As Delhi searches for efficient public toilet designs, here's a look at some loos from around the world
Very few things will kill your need to urinate quite like an Indian public toilet. With betel-stained interiors, the lingering smell of the thousands who've come and gone before you and the latch-less doors (or the plain lack of doors), it's no surprise that Indian men prefer standing outside toilets and urinating on public walls. And this is in urbanised, developed areas.
The situation in slums is far, far worse. In Delhi alone, over 675 slum clusters do not have any public toilets, forcing people to defecate in the open. In the rare instances where toilets exist, they quickly end up being vandalised or defunct and unusable, thanks to poor management.
It is no surprise then that the Delhi government, in a bid to set up 10,000 toilets in the city's slum clusters, is trying to avoid old mistakes by doing things differently.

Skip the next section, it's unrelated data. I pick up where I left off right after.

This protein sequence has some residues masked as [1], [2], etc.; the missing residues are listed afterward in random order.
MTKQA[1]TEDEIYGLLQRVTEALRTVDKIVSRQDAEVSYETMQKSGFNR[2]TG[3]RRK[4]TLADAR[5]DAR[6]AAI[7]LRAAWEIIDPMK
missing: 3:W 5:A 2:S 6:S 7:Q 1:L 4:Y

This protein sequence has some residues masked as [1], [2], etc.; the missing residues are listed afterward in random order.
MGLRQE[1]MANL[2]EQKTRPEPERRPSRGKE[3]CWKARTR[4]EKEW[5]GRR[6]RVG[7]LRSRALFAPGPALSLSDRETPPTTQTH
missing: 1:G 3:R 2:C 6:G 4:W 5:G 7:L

The government has instituted a competition, seeking innovative toilet designs from firms and individuals. The winner of the competition will win a Rs 50,000 cash prize, while the runner-up will earn half that amount. In addition, the winner will be contracted to the Delhi Urban Shelter Improvement Board (DUSIB) for a period of six months and earn a salary of Rs 25,000.
The toilet designs will not only have to be economical and durable but will have to have separate arrangements for men and women, efficiently use light and water, ease of hygiene and must be disabled-friendly. It is a laudable step to provide an amenity that should be a basic right, but has traditionally been treated with apathy by a succession of ruling governments.
That being said, the Kejriwal government would do well not to limit their options to the contest entries but, instead, consider these fantastically innovative public toilet ideas from around the world as well.
Text: Ranjan Crasta